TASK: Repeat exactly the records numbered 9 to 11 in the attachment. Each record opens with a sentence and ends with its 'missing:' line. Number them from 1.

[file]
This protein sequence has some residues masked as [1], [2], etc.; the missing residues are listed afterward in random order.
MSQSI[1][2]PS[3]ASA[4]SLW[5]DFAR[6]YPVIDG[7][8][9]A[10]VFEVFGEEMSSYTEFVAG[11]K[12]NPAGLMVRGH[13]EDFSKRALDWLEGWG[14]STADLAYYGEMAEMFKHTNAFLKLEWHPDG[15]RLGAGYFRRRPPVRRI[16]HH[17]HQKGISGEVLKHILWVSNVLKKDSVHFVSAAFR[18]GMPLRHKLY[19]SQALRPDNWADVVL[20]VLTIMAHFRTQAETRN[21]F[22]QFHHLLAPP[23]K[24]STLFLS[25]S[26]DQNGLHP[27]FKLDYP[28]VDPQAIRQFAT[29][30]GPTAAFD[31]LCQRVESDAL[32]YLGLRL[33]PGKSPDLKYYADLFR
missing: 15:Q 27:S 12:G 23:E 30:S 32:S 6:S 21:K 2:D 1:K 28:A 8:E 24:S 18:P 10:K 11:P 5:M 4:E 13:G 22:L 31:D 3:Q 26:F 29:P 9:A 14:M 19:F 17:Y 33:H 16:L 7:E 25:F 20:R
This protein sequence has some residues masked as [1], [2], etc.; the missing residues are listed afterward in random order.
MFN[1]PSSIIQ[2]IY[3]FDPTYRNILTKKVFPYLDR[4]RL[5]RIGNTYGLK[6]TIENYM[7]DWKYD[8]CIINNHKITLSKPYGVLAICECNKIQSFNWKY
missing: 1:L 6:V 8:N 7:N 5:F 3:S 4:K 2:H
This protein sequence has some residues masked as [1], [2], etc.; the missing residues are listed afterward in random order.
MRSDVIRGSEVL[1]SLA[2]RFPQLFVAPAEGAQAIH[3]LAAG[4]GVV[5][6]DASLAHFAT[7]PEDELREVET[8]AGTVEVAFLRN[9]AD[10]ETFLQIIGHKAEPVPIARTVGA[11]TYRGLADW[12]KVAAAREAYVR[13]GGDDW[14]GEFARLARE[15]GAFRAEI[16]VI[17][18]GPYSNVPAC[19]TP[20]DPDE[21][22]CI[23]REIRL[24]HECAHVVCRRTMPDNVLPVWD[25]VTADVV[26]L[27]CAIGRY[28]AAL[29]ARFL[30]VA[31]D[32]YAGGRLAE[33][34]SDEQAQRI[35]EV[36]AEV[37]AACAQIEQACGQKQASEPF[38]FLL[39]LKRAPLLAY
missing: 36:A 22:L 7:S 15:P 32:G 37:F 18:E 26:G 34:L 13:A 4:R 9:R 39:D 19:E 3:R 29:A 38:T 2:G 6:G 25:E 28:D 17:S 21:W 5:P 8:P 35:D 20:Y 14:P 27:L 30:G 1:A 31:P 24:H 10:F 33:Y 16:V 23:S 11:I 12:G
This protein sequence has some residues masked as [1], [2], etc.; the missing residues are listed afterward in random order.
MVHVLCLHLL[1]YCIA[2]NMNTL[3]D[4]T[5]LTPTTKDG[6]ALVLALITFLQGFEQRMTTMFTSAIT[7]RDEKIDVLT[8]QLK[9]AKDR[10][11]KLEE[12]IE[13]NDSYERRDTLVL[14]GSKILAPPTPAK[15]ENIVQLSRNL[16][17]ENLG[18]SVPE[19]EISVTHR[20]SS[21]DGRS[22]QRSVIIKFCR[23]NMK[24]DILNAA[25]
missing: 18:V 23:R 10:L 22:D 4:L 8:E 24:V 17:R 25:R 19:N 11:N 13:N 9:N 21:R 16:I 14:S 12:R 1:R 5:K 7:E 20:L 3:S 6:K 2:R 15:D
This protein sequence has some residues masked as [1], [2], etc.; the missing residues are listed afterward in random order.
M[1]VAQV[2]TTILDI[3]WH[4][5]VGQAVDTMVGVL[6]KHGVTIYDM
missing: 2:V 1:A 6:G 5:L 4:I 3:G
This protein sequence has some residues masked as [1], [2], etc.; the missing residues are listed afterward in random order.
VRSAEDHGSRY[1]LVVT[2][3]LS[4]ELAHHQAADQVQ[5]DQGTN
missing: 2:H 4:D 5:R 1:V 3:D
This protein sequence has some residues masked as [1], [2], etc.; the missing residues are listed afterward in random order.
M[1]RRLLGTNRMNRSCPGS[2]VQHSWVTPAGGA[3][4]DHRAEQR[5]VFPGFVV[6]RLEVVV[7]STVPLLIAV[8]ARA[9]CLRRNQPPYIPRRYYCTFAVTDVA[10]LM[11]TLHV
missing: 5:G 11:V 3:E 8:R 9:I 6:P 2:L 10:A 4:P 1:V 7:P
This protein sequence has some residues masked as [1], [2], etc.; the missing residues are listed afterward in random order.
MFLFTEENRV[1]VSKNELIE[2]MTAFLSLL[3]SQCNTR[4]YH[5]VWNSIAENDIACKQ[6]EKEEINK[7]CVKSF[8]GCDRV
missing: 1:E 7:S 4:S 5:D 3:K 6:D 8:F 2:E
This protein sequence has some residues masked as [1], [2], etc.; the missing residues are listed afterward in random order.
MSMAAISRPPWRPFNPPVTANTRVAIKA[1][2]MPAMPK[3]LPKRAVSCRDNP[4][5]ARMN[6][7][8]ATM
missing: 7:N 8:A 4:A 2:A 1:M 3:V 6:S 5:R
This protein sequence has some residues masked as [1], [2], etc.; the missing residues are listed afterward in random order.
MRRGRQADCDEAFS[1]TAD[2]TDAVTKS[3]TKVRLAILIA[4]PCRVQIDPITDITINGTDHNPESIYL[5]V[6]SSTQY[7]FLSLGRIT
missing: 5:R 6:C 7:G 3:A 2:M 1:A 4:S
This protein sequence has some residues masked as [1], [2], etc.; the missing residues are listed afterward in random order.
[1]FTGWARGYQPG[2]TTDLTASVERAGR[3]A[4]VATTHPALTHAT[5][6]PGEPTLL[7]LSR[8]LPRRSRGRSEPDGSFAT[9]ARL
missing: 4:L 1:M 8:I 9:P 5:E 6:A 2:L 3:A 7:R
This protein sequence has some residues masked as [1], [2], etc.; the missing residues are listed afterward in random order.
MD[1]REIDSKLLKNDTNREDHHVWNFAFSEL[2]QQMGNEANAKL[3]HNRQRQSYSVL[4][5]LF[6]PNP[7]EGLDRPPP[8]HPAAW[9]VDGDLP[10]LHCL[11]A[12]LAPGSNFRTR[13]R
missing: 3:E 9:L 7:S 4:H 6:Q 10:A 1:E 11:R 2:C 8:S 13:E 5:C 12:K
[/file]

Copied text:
This protein sequence has some residues masked as [1], [2], etc.; the missing residues are listed afterward in random order.
MSMAAISRPPWRPFNPPVTANTRVAIKA[1][2]MPAMPK[3]LPKRAVSCRDNP[4][5]ARMN[6][7][8]ATM
missing: 7:N 8:A 4:A 2:A 1:M 3:V 6:S 5:R
This protein sequence has some residues masked as [1], [2], etc.; the missing residues are listed afterward in random order.
MRRGRQADCDEAFS[1]TAD[2]TDAVTKS[3]TKVRLAILIA[4]PCRVQIDPITDITINGTDHNPESIYL[5]V[6]SSTQY[7]FLSLGRIT
missing: 5:R 6:C 7:G 3:A 2:M 1:A 4:S
This protein sequence has some residues masked as [1], [2], etc.; the missing residues are listed afterward in random order.
[1]FTGWARGYQPG[2]TTDLTASVERAGR[3]A[4]VATTHPALTHAT[5][6]PGEPTLL[7]LSR[8]LPRRSRGRSEPDGSFAT[9]ARL
missing: 4:L 1:M 8:I 9:P 5:E 6:A 2:L 3:A 7:R